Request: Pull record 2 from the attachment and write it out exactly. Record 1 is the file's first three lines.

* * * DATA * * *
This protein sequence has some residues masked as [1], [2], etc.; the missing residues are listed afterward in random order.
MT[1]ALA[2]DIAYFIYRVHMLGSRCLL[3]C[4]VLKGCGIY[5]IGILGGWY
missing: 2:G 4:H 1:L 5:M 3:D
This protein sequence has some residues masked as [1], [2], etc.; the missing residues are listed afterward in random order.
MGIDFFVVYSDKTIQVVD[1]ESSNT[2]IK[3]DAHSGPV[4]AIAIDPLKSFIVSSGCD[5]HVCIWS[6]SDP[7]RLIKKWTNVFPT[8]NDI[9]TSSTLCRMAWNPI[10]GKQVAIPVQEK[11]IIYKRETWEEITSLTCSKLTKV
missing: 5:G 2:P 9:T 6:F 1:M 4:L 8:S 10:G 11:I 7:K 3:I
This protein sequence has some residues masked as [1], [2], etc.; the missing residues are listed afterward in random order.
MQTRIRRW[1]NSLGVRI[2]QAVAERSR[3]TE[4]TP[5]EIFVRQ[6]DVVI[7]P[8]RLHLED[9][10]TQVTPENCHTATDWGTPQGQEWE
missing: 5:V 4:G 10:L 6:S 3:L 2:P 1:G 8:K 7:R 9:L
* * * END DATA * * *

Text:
This protein sequence has some residues masked as [1], [2], etc.; the missing residues are listed afterward in random order.
MGIDFFVVYSDKTIQVVD[1]ESSNT[2]IK[3]DAHSGPV[4]AIAIDPLKSFIVSSGCD[5]HVCIWS[6]SDP[7]RLIKKWTNVFPT[8]NDI[9]TSSTLCRMAWNPI[10]GKQVAIPVQEK[11]IIYKRETWEEITSLTCSKLTKV
missing: 5:G 2:P 9:T 6:F 1:M 4:L 8:S 10:G 11:I 7:K 3:I